Nicola Sturgeon slams 'invidious' attacks on civil servants advising on Covid-19 response

“Politicians decide and we should be subjected to scrutiny," first minister says after criticism of clinical director

Photo: Fraser Bremner/Scottish Daily Mail/PA Wire/PA Images

Nicola Sturgeon has slammed “invidious” attacks on civil servants following criticism of Scotland’s national clinical director, Jason Leitch.

At a media briefing on Scotland’s handling of the coronavirus crisis this week, the first minister said MPs should criticise elected politicians, who “can answer back”, rather than civil servants.

Sturgeon was responding to comments from Labour peer Lord Foulkes, who tweeted that he was a “wee bit fed up” of Leitch’s “lecturing us ‘here in Scotland’ at every advertising break”.


Leitch has fronted public service announcements about the coronavirus measures, similar to those recorded by England’s chief medical officer Chris Whitty south of the border. Scotland has different measures in place to England.

Backing Leitch, Sturgeon said there was “something really invidious about a politician in particular attacking a clinical director or official who is there to offer advice”.

“If anyone has criticisms to make they should make them of the elected politicians because we firstly are accountable and are in a better position if we find those criticisms unfair or not well founded, we can answer back.

“Politicians decide and we should be subjected to scrutiny and, where it’s justified, we should be subjected to criticism.”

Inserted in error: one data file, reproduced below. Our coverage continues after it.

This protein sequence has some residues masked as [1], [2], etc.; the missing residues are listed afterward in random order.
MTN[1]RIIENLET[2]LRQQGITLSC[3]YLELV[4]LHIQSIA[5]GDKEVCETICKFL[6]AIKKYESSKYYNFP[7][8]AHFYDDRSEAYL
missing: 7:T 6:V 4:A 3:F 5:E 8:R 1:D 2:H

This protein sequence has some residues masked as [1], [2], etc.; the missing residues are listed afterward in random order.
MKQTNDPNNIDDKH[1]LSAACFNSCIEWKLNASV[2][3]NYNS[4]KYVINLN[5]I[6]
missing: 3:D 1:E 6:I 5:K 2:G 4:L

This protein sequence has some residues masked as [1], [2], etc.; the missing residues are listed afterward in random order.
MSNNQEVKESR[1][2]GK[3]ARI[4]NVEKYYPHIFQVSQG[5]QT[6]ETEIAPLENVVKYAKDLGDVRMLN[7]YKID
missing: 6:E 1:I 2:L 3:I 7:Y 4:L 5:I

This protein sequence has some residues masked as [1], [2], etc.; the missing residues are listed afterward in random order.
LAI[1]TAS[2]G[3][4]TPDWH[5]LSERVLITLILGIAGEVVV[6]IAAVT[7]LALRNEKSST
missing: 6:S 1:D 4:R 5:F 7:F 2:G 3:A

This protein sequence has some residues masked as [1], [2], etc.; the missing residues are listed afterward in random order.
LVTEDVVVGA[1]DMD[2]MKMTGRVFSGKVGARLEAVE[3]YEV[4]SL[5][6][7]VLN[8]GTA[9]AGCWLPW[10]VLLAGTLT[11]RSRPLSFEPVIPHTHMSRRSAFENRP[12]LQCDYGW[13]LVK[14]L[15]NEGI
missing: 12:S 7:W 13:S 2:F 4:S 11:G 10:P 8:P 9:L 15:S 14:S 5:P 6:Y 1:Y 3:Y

Responding to Foulkes’s comments, Leitch said it “feels appropriate” for him to share the Scottish Government’s advice on Covid-19, given it had diverged from being followed in Westminster.

“I’m simply trying my best to keep the population as safe as I can and give the best advice I can,” he said.

The latest jibe followed a string of attacks on civil servants in Scotland from both politicians and the press.

Scottish Labour MP Neil Findlay was also rebuked last month for criticising the medic.

He said Leitch had “called it wrong” on several occasions, including on testing numbers, PPE supplies and school closures.

Scotland’s health secretary, Jeane Freedman, responded at the time: “If you disagree with Scottish Government decisions, raise it in the many forums open to you, politician to politician.

“Don’t have a go at a government adviser acting in good faith, with many years of learning and international experience but who can’t respond – as you know fine well.”

Allan Sampson, the FDA union’s national officer for Scotland, welcomed Sturgeon’s comments.

“It is wholly unfair for civil servants to face these kinds of attacks within the press when they are unable to respond publicly, especially when such reports come from anonymous sources,” he said.

“Civil servants advise, ministers decide, so any criticism should be directed towards politicians who are accountable for decision-making and able to respond.

“Politicians across the UK should be standing up for the dedicated public servants doing incredible work in response to Covid-19 throughout our four nations.”

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